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placement new overhead

 
 
itaj sherman
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      02-17-2011
On Feb 17, 2:16 pm, James Kanze <(E-Mail Removed)> wrote:
> On Feb 16, 12:03 pm, "Martin B." <(E-Mail Removed)> wrote:
>


>
> 3.7.3.1 (which specifies the requirements for allocator
> functions), particularly 3.7.3.1/2: "If [the allocation
> function] is successful, it shall return the address of the
> start of a block of storage whose length in bytes shall be at
> least as large as the requested size" and 3.7.3.1/3: "[...] If
> an allocation function declared with an empty
> exception-specification (15.4), throw(), fails to allocate
> storage, it shall return a null pointer." Together, this
> specifies clearly that the only legal return values of an
> allocator function (and all "operator new" are allocator
> functions) are a pointer to valid memory and a null pointer, and
> the latter only if the allocator function has an empty exception
> specifier.
>
> Since "void* operator new(size_t size, void* ptr) throw()"
> returns ptr directly, it stands to reason that ptr must meet the
> requirements for a legal return value of this function. Without
> the empty exception specification, that would mean a valid
> pointer to the requested size; with the empty exception
> specification, a null pointer is also valid.
>
> --
> James Kanze


By 5.4.3/13, I thought such allocator was allowed to either throw
bad_except or return null. It doesn't say that, but it is confusing.
I did not notice 3.7.3.1/3:
If an allocation function declared with a non-throwing exception-
specification (15.4) fails to allocate storage, it shall return a null
pointer. Any other allocation function that fails to allocate storage
shall indicate failure only by throwing an exception of a type that
would match a handler (15.3) of type std::bad_alloc (18.6.2.1).

In that case, maybe it can currently be solved with the optimizer?

How about doing ourselves what I suggested in my other post:

enum non_null_placement_t { non_null_placement };

// non-noexcept allocator
void* operator new( std::size_t, void* ptr,
std::non_null_placement_t )
{
return ptr;
}

And then:
new( p, std::non_null_placement ) T( b );
Has the required semantics.

Maybe in this case, the optimizer can assume that the allocator
doesn't return null (because without noexcept), and ommit the
condition.
And it can check its code and see that it neither throws an exception
(if it matters at all).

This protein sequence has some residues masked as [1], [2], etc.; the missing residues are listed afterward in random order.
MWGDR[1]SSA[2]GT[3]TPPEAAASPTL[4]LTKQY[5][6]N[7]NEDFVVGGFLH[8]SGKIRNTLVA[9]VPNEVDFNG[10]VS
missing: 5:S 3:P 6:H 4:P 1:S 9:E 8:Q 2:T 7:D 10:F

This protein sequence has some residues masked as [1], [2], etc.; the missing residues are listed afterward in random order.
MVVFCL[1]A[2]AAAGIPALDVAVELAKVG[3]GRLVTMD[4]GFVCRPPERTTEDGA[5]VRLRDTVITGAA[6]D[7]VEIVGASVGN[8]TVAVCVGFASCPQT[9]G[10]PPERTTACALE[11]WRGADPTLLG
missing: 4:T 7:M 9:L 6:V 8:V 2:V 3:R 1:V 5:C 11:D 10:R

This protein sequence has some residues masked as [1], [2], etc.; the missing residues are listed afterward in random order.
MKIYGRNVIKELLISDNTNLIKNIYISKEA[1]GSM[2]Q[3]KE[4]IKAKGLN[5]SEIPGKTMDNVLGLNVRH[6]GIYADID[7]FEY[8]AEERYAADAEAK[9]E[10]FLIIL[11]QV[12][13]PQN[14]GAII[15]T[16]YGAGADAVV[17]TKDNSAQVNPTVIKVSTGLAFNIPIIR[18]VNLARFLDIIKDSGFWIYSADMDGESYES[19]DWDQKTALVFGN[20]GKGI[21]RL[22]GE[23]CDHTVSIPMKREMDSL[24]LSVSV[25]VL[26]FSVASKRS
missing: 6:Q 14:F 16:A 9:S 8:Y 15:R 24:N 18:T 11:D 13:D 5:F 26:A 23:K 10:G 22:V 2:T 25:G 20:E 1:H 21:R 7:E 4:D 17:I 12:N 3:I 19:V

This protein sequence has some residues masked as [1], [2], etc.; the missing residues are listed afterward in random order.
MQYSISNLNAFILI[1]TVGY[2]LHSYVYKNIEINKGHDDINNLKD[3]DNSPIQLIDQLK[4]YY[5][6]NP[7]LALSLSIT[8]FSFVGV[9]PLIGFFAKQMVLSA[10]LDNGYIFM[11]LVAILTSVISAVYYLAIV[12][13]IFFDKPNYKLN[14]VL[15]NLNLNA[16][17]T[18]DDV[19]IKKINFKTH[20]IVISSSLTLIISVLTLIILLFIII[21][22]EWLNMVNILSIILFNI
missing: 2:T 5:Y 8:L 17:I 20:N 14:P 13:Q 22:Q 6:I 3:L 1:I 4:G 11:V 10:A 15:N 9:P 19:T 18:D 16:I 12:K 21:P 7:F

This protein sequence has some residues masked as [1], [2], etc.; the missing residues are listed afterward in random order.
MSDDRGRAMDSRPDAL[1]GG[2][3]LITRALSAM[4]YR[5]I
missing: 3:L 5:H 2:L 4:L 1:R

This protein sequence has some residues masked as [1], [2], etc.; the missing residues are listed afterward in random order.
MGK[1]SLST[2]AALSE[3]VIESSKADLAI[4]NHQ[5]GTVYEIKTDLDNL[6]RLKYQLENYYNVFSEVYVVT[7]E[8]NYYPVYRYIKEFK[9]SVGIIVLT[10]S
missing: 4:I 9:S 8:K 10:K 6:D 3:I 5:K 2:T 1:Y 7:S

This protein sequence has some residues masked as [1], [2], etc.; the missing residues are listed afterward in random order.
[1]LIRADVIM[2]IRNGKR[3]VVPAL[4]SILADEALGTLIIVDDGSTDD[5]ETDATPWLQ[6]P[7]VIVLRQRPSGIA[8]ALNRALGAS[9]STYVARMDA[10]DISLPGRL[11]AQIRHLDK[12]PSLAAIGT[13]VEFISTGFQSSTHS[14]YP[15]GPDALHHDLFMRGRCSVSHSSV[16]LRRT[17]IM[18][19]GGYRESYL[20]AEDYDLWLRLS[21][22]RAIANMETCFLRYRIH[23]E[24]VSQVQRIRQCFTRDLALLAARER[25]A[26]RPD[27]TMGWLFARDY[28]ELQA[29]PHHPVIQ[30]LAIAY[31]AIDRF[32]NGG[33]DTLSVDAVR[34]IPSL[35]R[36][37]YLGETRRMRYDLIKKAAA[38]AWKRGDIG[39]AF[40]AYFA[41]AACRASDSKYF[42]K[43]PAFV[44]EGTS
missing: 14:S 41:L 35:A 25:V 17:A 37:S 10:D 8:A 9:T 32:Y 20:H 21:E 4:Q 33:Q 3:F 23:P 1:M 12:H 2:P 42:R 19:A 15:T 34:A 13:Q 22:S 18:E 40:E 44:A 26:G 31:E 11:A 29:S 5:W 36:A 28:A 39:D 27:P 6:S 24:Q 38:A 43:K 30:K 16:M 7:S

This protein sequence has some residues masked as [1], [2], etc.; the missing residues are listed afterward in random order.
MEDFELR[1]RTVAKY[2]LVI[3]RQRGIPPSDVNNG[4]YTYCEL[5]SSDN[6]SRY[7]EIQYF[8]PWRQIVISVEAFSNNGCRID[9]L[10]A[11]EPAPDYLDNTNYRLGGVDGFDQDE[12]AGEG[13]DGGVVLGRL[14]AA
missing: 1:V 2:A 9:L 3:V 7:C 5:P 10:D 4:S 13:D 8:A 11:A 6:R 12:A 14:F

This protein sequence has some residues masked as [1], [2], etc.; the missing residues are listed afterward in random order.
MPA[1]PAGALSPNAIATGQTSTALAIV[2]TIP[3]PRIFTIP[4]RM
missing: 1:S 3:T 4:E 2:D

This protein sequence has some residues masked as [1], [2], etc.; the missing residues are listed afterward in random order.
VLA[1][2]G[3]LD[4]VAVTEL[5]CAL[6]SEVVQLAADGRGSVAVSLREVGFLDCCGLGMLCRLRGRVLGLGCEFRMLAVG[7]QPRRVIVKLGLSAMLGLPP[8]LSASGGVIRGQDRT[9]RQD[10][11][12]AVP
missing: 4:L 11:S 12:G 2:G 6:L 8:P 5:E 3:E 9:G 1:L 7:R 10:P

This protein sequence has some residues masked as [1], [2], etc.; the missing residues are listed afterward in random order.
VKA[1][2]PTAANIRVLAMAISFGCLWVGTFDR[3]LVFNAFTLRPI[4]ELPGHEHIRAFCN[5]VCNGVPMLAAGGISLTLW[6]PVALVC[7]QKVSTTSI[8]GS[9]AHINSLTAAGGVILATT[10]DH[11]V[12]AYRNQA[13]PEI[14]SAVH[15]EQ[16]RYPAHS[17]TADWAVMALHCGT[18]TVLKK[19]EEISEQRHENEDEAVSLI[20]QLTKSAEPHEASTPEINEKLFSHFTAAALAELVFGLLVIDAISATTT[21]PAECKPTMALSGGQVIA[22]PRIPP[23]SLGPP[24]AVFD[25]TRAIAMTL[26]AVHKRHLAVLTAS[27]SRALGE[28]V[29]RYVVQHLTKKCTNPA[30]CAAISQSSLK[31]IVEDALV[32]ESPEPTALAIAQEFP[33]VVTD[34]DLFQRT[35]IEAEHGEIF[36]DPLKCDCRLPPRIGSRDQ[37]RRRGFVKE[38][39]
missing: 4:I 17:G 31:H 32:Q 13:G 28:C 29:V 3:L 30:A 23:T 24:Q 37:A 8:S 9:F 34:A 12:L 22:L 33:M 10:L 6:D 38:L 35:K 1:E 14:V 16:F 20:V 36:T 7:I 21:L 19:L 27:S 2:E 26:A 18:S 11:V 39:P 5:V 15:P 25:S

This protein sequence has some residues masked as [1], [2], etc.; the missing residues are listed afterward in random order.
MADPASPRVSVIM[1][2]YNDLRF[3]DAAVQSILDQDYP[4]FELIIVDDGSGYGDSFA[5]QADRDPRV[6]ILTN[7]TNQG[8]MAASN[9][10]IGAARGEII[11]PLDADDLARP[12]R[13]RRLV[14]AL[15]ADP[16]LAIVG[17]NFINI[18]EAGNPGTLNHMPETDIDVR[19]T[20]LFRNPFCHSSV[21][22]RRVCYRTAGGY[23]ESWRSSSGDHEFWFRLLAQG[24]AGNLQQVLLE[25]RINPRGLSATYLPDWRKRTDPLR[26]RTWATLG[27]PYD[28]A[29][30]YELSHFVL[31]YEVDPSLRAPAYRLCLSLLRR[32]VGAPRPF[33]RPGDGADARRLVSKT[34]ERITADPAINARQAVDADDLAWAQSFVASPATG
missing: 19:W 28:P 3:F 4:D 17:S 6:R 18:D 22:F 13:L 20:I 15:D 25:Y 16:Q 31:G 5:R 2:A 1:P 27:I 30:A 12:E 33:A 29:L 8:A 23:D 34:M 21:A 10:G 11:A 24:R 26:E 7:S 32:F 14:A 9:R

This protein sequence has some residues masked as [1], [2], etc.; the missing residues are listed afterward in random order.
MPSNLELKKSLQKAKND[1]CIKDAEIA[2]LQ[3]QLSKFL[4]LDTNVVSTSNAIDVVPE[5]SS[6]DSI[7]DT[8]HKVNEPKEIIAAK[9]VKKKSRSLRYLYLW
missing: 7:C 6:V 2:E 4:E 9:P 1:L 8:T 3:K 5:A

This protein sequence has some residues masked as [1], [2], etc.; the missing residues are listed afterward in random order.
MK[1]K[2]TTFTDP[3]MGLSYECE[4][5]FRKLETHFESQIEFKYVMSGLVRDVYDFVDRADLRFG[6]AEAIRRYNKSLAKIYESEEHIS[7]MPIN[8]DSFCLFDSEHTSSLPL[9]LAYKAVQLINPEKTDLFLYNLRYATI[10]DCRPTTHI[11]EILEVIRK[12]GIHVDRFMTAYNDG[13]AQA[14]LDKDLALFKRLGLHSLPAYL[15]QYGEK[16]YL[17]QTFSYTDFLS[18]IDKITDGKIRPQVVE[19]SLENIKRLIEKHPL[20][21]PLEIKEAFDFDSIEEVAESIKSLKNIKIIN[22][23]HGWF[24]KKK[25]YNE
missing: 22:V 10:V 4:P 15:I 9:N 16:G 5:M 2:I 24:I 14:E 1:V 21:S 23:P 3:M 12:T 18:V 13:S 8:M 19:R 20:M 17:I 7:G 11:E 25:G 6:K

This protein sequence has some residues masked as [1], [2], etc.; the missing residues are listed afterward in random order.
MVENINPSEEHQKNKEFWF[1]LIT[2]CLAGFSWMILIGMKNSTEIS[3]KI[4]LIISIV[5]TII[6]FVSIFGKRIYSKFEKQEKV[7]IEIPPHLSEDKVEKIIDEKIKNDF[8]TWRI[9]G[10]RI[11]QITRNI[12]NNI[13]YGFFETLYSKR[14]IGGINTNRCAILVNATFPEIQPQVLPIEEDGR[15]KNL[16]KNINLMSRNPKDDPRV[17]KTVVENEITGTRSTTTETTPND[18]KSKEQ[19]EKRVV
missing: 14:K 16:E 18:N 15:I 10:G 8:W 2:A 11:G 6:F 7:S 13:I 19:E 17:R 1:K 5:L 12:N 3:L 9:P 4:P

itaj
 
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itaj sherman
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      02-17-2011
On Feb 17, 3:12*pm, itaj sherman <(E-Mail Removed)> wrote:
> On Feb 17, 2:16 pm, James Kanze <(E-Mail Removed)> wrote:
>
>


>
> How about doing ourselves what I suggested in my other post:
>
> enum non_null_placement_t { non_null_placement };
>
> // non-noexcept allocator
> void* operator new( std::size_t, void* ptr,
> std::non_null_placement_t )
> {
> * * * * return ptr;
>
> }


::non_null_placement_t

>
> And then:
> new( p, std::non_null_placement ) T( b );
> Has the required semantics.


new( p, non_null_placement ) T( b );

itaj
 
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itaj sherman
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      02-17-2011
On Feb 16, 6:00 pm, itaj sherman <(E-Mail Removed)> wrote:
> On Feb 16, 5:38 pm, itaj sherman <(E-Mail Removed)> wrote:
>
> > On Feb 16, 2:03 pm, "Martin B." <(E-Mail Removed)> wrote:

>
> > Maybe if the optimizer could somehow prove that p is null, it would
> > ommit the comparision.

>
> Ofcourse, I meant prove that it isn't null.
>
> Appart from that, I should say, that as the OP, I too see that it can
> cause a perfromance problem. The c++ performance attitude demands that
> core operations like placement construction do not perform
> unneccessary comparisons - that could be instead the responsibility of
> the programmer to assure.
>
> To further explain the problem, I explain how I think it could be
> solved with a simple change in the standard:
>


As Kanze pointed out in his reply: An allocator function without
noexcept is not allowed to return null (instead it could throw
std::bad_alloc).

If at all, using that would produce the same results as my hipothetic
change (i.e. this change would improve nothing).

itaj
 
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